With the COVID-19 coronavirus still on the rise, Shippensburg University students must make the necessary adjustments if they wish to remain on campus. This means social distancing and wearing masks and limiting interactions with others.
Students must limit the number of people that congregate to curb the spread; however, some cannot resist the urge to throw a house party. Many students subscribe to the “We’re gonna get shut down anyway” mentality. Why should we social distance and stay at home while our friends are out partying? Students at colleges across the nation are under scrutiny for their “extracurricular” activities.
According to a letter sent out by Peter Gitau, the vice president for enrollment, student affairs and student success, pictures and videos have surfaced online of SU students attending said parties without wearing masks or practicing social distancing
“Effective immediately, the university will embark on active monitoring of off-campus gatherings and will continue enforcement of these guidelines on campus. Any student who refuses to follow the guidelines, or who is found to have violated university, municipal, state or federal public health regulations will be immediately subjected to serious interim and/or permanent sanctions following the due process of our code of conduct,” Gitau wrote in the email.
Officials have started to use off-campus cameras to monitor gatherings. Any student who is caught violating the university’s health guidelines could receive a serious penalty.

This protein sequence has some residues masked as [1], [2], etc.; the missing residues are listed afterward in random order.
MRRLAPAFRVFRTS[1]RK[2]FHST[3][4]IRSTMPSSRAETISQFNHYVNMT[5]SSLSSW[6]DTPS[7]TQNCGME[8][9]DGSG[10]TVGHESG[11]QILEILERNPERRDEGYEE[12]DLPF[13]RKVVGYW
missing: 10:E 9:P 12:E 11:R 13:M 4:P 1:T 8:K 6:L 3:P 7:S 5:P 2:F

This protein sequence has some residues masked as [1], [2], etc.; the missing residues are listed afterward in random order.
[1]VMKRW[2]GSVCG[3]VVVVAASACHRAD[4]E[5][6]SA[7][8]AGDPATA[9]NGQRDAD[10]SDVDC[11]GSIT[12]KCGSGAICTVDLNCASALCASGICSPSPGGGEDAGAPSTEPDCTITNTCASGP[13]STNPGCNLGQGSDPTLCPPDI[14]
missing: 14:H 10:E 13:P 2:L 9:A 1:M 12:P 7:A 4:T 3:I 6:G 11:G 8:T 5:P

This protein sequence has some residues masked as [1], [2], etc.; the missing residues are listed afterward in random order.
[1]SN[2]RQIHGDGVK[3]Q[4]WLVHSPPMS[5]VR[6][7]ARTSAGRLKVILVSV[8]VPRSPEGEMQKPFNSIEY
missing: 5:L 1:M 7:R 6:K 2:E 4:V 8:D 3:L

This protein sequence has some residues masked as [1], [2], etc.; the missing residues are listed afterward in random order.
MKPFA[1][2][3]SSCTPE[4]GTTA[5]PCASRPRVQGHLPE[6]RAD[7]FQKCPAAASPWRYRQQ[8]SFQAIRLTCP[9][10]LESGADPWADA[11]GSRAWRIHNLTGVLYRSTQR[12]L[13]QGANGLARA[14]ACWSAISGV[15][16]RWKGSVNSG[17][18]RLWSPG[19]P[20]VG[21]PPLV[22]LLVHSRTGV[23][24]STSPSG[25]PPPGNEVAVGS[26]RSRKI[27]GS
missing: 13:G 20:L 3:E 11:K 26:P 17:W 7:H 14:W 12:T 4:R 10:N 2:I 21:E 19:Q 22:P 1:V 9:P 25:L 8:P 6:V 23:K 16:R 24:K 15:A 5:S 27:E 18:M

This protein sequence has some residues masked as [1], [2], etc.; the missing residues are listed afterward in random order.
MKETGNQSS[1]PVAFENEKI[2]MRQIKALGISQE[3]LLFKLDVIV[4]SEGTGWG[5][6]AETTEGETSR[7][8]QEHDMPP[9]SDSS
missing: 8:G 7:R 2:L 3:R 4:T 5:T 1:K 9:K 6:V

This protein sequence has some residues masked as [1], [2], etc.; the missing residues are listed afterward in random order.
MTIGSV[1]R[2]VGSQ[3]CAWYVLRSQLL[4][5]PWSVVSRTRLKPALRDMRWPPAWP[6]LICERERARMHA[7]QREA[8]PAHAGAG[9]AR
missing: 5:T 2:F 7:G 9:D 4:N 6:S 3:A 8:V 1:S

The cameras could enhance the overall security of the campus and the surrounding community. A camera could have been useful during last year’s homicide in an alley near Richard Avenue. If the cameras were installed for these types of safety measures, students may feel differently.
While the cameras feel invasive, officials do have a point. Why are students unsafely gathering in the middle of a global pandemic? Some members of the student body are risking everything for a night of partying. If students would have followed initial instructions, maybe officials would not have gone this far.
Though the cameras may help them practice accountability, students can easily get mistaken for another person and be subjected to serious penalty. It would be easier to know what students attended parties by looking at social media than to check the cameras and risk wrongfully accusing someone.
Those who gather without safety precautions must look at their priorities and be compassionate toward their classmates.